Nerve growth factor (NGF) is a potent regulator of sympathetic neuronal function in both developing and adult animals. This article reviews the evidence published in recent years indicating that another member of the NGF family, neurotrophin 3 (NT3), plays both a complementary and overlapping role in the development and maturation of sympathetic neurons. In migratory neural crest cells, expression of the high-affinity receptor, trkC, and promotion of mitosis by NT3 suggest an involvement in gangliogenesis, since sympathetic neuroblasts express both NT3 and trkC and require NT3 for their proliferation, differentiation, and survival, it has been proposed that the factor acts at this developmental stage as an autocrine or paracrine factor. However, NT3 also acts in parallel with NGF to promote the survival of postmitotic neurons during late development. Both trkC and trkA are expressed in sympathetic neurons and function as high-affinity receptors for NT3. NT3 is synthesized in sympathetic effector tissues and the endogenous factor is retrogradely transported to accumulate within the cell soma. Thus, in addition to its role in the differentiation of sympathetic neurons, NT3, like NGF, is also an effector tissue-derived neurotrophic factor for these neurons in maturity.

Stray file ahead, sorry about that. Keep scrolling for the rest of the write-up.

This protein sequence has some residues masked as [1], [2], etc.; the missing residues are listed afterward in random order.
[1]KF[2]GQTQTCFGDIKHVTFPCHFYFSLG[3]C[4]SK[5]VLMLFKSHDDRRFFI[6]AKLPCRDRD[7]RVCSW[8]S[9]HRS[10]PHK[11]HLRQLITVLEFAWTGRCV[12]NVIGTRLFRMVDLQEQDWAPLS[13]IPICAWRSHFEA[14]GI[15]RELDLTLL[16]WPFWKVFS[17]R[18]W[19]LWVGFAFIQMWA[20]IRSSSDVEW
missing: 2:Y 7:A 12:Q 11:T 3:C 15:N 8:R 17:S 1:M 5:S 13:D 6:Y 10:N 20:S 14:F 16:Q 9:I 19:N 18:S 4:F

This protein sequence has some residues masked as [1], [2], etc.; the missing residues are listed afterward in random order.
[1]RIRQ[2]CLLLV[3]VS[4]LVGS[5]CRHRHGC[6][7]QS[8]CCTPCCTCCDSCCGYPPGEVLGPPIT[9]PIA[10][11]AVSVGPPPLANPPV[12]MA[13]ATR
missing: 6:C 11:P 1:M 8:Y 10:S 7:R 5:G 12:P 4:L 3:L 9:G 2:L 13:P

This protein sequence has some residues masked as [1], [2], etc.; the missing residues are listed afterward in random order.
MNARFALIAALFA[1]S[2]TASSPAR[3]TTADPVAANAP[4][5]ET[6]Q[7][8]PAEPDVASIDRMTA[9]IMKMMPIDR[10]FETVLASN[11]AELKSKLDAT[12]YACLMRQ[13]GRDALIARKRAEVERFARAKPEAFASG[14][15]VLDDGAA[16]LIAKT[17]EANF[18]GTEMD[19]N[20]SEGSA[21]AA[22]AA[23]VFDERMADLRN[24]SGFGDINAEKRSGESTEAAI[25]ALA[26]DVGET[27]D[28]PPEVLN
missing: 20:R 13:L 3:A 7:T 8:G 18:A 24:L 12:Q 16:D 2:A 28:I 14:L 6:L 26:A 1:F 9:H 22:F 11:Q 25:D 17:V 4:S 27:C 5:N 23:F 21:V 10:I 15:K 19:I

- Neurotrophic factors
- Sympathetic neurons